Sunday, June 02, 2019

Entry Level Pay

This weekend Will Simpkins, from Metropolitan State University - Denver, posted a great question on Twitter:

Been thinking about salary lately - and how (particularly underfunded) institutions can raise the bar for entry level pay. Without new $, seems like only choice is not filling vacancies and apportioning that money…which just leads to overwhelmed staff. Any other ideas out there?

To which I say, it’s complicated.

I’ll start with some context.  I’m writing from a community college with tenure and unions, in a state that hasn’t increased its aid since the Clinton administration.  Private institutions with enrollment increases have options that we don’t have.

Low entry-level salaries make recruitment harder.  That’s especially true in fields where people have options within industry, such as computer science or Nursing.  The local hospitals don’t care about our internal salary scales; they pay what they need to pay to get staff. If that means we have trouble competing, then that’s what it means.  When salaries are collectively bargained, any deviation from the standard salary schedule becomes dangerous.

So, one might reasonably ask, why not direct what resources you do have to entry-level salaries?

The first and most basic issue with raising entry-level pay is salary compression.  If newbies make more than people who have been here for a few years, the latter group can be expected -- reasonably -- to ask for a compensatory bump.  Which, in turn, creates pressure for a bump for the group above them. In essence, raising entry-level pay requires raising pay all the way up the scale.  What looks at first like a relatively small amount (“what’s a few thousand dollars out of a budget of 81 million?”) into a much larger one, and one that compounds over time.

In the last faculty collective bargaining agreement, we agreed to take the pool for raises and distribute it as a dollar figure, rather than a percentage.  That way, the folks on the bottom got bigger increases than they otherwise would have, and the folks on the top got smaller ones to compensate. It didn’t create any compression issues, since the entire union went up by the same amount.  It was like a flat tax in reverse. (In essence, instead of everybody getting 2%, the folks on the top took 1% so the folks on the bottom could get 3%.) Given that health insurance premiums don’t vary by salary, it seemed only fair to direct more help to the lower end.  I was glad that we did that, and I’m hopeful that we’ll be able to do it again. The folks on the top of the scale are doing fine, but the ones on the bottom have a legitimate beef; dollar-figure raises offered a politically acceptable way to do something about that.

Still, that’s just a different distribution method.  It doesn’t solve the problem of the pool of money being too shallow.

Sometimes it’s possible to get by with fewer people, and to use some of the savings to address salaries.  But at this point, most of the low-hanging fruit has been picked. Besides, there are limits to what you can ask the remaining people to do, and to do well.  Technology occasionally helps, but it brings costs of its own, and some tasks still require human beings. (See the Baumol’s Cost Disease post from last week for details.)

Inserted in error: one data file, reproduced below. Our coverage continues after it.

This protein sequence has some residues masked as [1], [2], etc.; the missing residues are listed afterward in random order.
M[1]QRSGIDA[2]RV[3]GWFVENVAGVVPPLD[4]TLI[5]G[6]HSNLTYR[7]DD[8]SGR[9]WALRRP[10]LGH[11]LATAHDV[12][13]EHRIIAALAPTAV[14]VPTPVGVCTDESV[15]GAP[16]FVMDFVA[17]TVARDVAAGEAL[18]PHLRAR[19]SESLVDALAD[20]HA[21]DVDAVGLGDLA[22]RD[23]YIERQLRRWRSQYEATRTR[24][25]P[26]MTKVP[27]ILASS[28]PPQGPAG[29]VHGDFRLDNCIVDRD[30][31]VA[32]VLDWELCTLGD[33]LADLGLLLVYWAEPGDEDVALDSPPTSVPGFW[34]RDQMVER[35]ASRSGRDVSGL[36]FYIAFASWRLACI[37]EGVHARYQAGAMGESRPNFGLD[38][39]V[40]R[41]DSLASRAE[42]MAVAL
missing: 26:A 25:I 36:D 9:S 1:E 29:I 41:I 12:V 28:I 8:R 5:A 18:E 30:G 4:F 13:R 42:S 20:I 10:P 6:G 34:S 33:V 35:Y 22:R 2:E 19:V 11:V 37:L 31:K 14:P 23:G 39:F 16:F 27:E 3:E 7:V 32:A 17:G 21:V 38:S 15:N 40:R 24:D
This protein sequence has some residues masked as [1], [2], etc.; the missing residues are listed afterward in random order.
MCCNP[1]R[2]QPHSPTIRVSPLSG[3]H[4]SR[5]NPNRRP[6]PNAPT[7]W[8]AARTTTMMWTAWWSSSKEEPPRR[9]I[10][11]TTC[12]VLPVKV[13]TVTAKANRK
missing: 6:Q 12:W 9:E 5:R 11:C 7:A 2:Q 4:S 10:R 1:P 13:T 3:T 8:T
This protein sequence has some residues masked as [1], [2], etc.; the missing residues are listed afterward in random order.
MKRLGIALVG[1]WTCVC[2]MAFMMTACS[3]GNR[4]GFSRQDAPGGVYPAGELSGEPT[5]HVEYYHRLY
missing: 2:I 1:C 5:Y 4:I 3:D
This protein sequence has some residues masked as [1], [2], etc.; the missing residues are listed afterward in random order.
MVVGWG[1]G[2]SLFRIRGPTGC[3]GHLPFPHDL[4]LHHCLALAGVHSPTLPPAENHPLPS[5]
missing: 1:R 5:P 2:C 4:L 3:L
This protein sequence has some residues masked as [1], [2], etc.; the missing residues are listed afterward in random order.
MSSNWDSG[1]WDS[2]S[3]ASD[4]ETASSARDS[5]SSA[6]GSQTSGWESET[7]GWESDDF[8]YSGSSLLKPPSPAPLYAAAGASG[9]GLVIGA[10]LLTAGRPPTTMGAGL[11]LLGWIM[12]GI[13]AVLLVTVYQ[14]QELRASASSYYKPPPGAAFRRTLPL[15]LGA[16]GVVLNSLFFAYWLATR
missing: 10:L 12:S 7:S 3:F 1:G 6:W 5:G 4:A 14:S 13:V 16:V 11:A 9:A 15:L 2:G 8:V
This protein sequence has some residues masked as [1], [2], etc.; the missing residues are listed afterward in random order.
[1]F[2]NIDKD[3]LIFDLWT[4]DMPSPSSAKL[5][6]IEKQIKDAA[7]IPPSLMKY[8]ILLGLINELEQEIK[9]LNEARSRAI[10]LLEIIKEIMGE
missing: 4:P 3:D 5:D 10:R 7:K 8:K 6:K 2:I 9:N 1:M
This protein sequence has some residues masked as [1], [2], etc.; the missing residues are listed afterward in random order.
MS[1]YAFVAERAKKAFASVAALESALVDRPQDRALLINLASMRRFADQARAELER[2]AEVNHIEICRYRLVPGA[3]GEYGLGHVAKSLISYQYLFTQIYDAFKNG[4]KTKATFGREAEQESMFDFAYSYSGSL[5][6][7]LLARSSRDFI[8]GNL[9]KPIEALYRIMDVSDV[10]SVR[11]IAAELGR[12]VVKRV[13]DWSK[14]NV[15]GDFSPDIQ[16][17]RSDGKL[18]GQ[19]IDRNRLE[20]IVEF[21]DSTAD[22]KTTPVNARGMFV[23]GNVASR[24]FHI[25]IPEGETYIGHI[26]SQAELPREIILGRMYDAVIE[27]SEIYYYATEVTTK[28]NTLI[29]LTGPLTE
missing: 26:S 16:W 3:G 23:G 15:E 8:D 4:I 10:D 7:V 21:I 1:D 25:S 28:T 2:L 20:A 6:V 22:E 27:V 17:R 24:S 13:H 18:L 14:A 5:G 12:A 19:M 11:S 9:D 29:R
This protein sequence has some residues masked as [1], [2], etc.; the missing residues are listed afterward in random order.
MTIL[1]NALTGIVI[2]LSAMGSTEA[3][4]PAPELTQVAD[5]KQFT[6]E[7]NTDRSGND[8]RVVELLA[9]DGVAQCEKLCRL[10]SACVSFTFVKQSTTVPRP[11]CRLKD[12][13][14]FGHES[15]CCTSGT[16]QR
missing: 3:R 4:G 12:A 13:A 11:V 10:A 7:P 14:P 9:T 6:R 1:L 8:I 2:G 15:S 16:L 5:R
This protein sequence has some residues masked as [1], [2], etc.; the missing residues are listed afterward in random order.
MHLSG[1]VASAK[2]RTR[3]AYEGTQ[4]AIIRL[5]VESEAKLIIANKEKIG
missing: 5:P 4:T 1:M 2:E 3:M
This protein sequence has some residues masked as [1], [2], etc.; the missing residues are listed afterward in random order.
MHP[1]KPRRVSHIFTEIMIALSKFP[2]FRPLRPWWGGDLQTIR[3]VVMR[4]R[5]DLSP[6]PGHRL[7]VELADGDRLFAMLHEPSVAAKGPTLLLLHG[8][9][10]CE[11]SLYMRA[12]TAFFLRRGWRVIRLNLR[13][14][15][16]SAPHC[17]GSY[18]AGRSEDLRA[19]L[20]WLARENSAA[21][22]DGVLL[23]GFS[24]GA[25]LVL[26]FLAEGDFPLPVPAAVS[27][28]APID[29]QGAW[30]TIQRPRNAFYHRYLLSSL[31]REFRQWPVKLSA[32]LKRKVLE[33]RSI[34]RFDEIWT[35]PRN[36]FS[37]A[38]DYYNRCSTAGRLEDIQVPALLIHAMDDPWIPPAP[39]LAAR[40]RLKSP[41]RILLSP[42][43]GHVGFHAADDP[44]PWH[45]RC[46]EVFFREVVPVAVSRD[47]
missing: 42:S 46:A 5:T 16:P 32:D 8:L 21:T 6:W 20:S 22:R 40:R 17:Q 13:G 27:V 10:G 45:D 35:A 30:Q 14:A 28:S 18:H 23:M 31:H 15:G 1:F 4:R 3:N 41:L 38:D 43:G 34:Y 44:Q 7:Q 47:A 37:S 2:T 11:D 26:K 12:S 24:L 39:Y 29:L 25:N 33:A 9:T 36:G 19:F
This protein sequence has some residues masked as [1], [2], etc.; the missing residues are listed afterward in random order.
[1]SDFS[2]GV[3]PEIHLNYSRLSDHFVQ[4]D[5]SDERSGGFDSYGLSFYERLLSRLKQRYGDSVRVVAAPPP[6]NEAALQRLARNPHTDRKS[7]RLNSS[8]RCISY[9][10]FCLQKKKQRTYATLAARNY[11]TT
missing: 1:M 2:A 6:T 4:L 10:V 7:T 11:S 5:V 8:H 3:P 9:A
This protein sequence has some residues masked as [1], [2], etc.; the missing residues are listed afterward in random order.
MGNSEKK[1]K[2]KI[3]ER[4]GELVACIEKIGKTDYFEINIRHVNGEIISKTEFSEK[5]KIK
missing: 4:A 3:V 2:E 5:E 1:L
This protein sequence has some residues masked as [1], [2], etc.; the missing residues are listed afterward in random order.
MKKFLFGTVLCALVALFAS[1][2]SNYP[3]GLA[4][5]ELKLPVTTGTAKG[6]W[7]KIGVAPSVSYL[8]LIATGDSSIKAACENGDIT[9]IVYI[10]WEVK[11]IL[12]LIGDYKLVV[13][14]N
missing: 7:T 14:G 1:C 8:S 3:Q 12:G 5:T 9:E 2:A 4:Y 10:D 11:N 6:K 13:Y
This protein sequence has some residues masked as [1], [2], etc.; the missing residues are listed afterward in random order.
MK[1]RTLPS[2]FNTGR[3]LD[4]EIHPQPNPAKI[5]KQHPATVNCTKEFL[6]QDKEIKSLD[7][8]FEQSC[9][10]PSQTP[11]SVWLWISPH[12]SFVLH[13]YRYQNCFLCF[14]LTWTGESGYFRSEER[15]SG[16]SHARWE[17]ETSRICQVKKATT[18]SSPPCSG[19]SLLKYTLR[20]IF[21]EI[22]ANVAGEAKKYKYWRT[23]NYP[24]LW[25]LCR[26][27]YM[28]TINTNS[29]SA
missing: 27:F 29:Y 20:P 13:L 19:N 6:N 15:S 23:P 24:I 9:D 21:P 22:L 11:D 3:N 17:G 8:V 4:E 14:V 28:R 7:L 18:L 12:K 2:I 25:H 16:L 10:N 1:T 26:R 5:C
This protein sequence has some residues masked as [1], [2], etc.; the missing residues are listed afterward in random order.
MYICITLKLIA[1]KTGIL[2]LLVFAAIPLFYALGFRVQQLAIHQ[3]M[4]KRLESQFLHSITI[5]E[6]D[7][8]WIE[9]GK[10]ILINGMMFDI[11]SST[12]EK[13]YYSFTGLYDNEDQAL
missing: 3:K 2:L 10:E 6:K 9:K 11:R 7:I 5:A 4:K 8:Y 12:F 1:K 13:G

Grantsmanship can help fill in gaps, in some cases, but it has limits.  Grant funding for positions tends to be temporary, although it often comes with “sustainability” or “matching” requirements that commit the institution to using its own dollars beyond the grant.  That limits the usefulness of grants, and tends to favor institutions that don’t need them as much. (Despite having by far the best arguments for philanthropy, community colleges are badly underrepresented in the higher ed philanthropy world.)  

Public/Private Partnerships (“P3”) are fashionable now, and sometimes they can help.  But remember Coase’s theory of the firm. Firms exist to reduce transaction costs. As you go outside a single firm, the transaction costs increase dramatically.  Direct funding is far more efficient, but it’s out of fashion politically.

Traditional private philanthropy is valuable, but folks on campus often misunderstand how.  You don’t want to pay ongoing salaries with soft money. Well-endowed private institutions can make such high returns on endowments that they can fund operations out of those returns, but we can’t.  Instead, philanthropic dollars tend to go to scholarships, buildings, or programs. All of those are useful and valuable, but none of them funds regular salary lines. For those, we need operating dollars.

Honestly, the two most powerful moves we could make to fund salaries at a more realistic level both exist beyond the campus level.  The first is increased operating funding from states and/or localities. The longer we let that leg of the stool decay, the more tilted we’ll be.  The other is some sort of major structural change to health care. The rate of cost increase for health insurance is catastrophic, and it’s squeezing out everything else.  Single-payer health care would be an excellent boost to higher education funding. People don’t usually connect those dots, but they’re connected. As long as we’re paying twice-inflation increases for health insurance on zero-increase subsidies, we’ll be squeezed.

The bottom line is that it’s hard to pay more money when you don’t have it.  There’s no non-political solution to that.